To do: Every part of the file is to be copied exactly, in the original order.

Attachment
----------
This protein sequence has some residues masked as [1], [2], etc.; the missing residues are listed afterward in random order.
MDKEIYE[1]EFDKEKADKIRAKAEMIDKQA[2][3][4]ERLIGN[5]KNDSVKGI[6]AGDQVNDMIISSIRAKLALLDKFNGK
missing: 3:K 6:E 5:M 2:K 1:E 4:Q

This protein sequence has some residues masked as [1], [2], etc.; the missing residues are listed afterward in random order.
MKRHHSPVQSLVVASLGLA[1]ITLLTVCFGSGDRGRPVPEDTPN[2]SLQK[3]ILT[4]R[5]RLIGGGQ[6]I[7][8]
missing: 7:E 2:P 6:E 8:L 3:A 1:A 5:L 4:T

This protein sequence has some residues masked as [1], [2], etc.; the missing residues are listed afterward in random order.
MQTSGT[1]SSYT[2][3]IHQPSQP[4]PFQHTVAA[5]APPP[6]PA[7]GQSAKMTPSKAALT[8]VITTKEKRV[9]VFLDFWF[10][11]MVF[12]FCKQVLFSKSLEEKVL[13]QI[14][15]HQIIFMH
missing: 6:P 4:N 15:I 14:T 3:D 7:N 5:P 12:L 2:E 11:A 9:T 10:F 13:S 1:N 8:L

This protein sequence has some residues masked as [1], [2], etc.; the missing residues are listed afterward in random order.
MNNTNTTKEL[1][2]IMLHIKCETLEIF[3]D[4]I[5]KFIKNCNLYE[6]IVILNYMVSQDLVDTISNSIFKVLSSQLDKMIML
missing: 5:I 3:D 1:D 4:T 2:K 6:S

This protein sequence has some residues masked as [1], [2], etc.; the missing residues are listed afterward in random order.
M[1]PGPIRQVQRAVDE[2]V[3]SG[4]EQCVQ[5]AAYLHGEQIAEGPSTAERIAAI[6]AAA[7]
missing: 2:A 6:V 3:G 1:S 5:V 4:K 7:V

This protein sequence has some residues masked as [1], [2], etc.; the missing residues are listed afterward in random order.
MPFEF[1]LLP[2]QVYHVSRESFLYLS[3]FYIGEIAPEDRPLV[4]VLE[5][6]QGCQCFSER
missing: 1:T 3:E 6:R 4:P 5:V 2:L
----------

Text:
This protein sequence has some residues masked as [1], [2], etc.; the missing residues are listed afterward in random order.
MDKEIYE[1]EFDKEKADKIRAKAEMIDKQA[2][3][4]ERLIGN[5]KNDSVKGI[6]AGDQVNDMIISSIRAKLALLDKFNGK
missing: 3:K 6:E 5:M 2:K 1:E 4:Q

This protein sequence has some residues masked as [1], [2], etc.; the missing residues are listed afterward in random order.
MKRHHSPVQSLVVASLGLA[1]ITLLTVCFGSGDRGRPVPEDTPN[2]SLQK[3]ILT[4]R[5]RLIGGGQ[6]I[7][8]
missing: 7:E 2:P 6:E 8:L 3:A 1:A 5:L 4:T

This protein sequence has some residues masked as [1], [2], etc.; the missing residues are listed afterward in random order.
MQTSGT[1]SSYT[2][3]IHQPSQP[4]PFQHTVAA[5]APPP[6]PA[7]GQSAKMTPSKAALT[8]VITTKEKRV[9]VFLDFWF[10][11]MVF[12]FCKQVLFSKSLEEKVL[13]QI[14][15]HQIIFMH
missing: 6:P 4:N 15:I 14:T 3:D 7:N 5:P 12:L 2:E 11:A 9:T 10:F 13:S 1:N 8:L

This protein sequence has some residues masked as [1], [2], etc.; the missing residues are listed afterward in random order.
MNNTNTTKEL[1][2]IMLHIKCETLEIF[3]D[4]I[5]KFIKNCNLYE[6]IVILNYMVSQDLVDTISNSIFKVLSSQLDKMIML
missing: 5:I 3:D 1:D 4:T 2:K 6:S

This protein sequence has some residues masked as [1], [2], etc.; the missing residues are listed afterward in random order.
M[1]PGPIRQVQRAVDE[2]V[3]SG[4]EQCVQ[5]AAYLHGEQIAEGPSTAERIAAI[6]AAA[7]
missing: 2:A 6:V 3:G 1:S 5:V 4:K 7:V

This protein sequence has some residues masked as [1], [2], etc.; the missing residues are listed afterward in random order.
MPFEF[1]LLP[2]QVYHVSRESFLYLS[3]FYIGEIAPEDRPLV[4]VLE[5][6]QGCQCFSER
missing: 1:T 3:E 6:R 4:P 5:V 2:L